Monitoring health normally involves routine doctor visits, but not every symptom is easy for doctors or medical tests to pick up. Numerous symptoms of some life-threatening diseases are easy to overlook because they are subtle and seem somewhat unimportant. In many cases, a serious disease only becomes apparent when its severity is at an advanced stage. This is due to any one symptom relating to several diseases which makes it difficult to pinpoint the disease causing it. Here are seven symptoms that hint at a different serious health problem to the one you are probably accustomed to:
This symptom is commonly associated with dementia and it also has frequent links to old age, mild cognitive impairment, and emotional problems. These conditions make it easy to ignore the symptom’s connection to hypothyroidism. Statistics show that up to 60% of the people with hypothyroidism are unaware that they have it.
Brain development is among the vital functions of thyroid hormones hence low levels of the hormones slow down thought processes which in turn leads to forgetfulness and difficulty concentrating. Research has shown that hypothyroidism particularly affects memories of verbally communicated information. Hypothyroidism is serious and chronic but treatment is possible, although it often requires lifelong thyroid hormone replacement.
2. Excessive bruising
Easy or excessive bruising is commonly associated with the weakening of blood vessels by medications such as aspirin and prednisolone, and deficiencies of vitamins C and K, and iron. This bruising can usually be rectified by discontinuing use of the medication or by taking vitamin and iron supplements. If the bruising is more difficult to fix it is probably indicative of leukemia.
There are several forms of leukemia and excessive bruising is a frequent symptom among them all. Leukemia lowers platelet count and inhibits the body’s ability to clot properly which leads to the excessive bruising. Although leukemia is a rare disease, it is the most common cancer among teens and children and it accounts for about 4% of all cancer deaths.
3. Hair loss
The loss of hair is normally hereditary or the result of hormonal changes, medication, and medical conditions such as stress and anemia. On average, a person loses about 100 hairs each day but a loss of many hairs or clumps of hair even in unlikely places like eyebrows and eyelashes may mean that lupus is the culprit.
Lupus causes inflammation and when the inflammation occurs on hair follicles, hair loss is highly likely. It is also common for lupus to cause lesions which damage hair follicles and cause permanent hair loss. Lupus is chronic and it affects at least five million people globally. Statistics show that it causes premature death in close to 15% of its patients.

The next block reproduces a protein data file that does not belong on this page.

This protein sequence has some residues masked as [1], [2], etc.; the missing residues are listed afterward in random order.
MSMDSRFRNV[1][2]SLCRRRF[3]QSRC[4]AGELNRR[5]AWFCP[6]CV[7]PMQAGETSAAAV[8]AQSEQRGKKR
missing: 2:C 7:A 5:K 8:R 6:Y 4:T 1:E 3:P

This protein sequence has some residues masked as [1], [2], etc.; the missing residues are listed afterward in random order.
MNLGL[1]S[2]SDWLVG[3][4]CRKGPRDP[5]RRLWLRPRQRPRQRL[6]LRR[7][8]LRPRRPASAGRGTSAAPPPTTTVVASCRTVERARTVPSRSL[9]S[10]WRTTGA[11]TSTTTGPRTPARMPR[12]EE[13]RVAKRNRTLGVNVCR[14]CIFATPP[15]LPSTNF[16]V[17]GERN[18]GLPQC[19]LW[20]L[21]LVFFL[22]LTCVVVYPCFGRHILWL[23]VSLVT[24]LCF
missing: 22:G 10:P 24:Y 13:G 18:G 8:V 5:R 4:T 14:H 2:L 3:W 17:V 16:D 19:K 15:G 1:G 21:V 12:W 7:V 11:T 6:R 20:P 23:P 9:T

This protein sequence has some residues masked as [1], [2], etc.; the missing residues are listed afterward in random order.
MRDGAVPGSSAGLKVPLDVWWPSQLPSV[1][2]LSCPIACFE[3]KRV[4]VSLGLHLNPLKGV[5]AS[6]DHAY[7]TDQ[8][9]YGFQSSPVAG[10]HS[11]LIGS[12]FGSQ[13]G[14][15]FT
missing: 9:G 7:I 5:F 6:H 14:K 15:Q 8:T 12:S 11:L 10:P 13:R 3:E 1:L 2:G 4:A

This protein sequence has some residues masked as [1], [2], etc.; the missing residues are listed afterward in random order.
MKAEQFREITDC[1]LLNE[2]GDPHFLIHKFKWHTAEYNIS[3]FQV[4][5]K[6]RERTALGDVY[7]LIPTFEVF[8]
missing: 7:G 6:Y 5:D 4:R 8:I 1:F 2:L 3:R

4. Darkened skin
Hormonal changes and sun exposure are two of the biggest causes of darkened skin. Other causes include infections and pigmentation disorders, but one cause that is often overlooked is diabetes. A patch of darkened skin with the texture of velvet that is found on the creases of the neck is a potential sign of high insulin levels and prediabetes.
This symptom requires immediate medical attention because diabetes is one of the world’s deadliest diseases. Diabetes accounts for close to two million deaths annually and it is the main cause of stroke, heart attacks, kidney failure, lower limb amputation, and blindness.
5. Tooth damage
There is a common misconception that tooth problems are the result of poor oral hygiene, but it is possible for tooth damage to stem from more serious health problems – gastrointestinal diseases. These diseases cause heartburn which then introduces stomach acids into the oral cavity. The acids erode tooth enamel, especially on the back teeth.
Eroded tooth enamel cannot be replaced naturally, and without any medical intervention, the damage is likely to result in tooth loss. Gastrointestinal diseases are a common cause of sudden death and noticing tooth damage early can save a life.
6. Handwriting changes
A symptom of Parkinson’s disease that is easily disregarded is a change in handwriting size. Most handwriting changes are attributed to emotional state or aging and this makes it hard to point to the change as a symptom. Nonetheless, it is possible to recognize the change as a result of Parkinson’s because it is distinctive.
Parkinson’s disease alters the activity in several parts of the brain and this causes tremors which make it difficult to control movement. This leads to a condition called micrographia which is characterized by small or cramped handwriting. Parkinson’s disease is not fatal and it is possible to alleviate it, however, it cannot be cured.
Irritability is a natural emotion triggered by physical changes like hormonal fluctuations, fatigue, and lack of sleep, but it can also be the root of depression. Depression is often portrayed as causing sadness, but constant inexplicable bouts of irritability are an elusive yet common sign of the illness.
Studies have shown that changes in neural activity are likely responsible for the irritability and bursts of anger. Depression is a health condition which affects over 300 million people globally and in its extremes, it normally leads to suicide.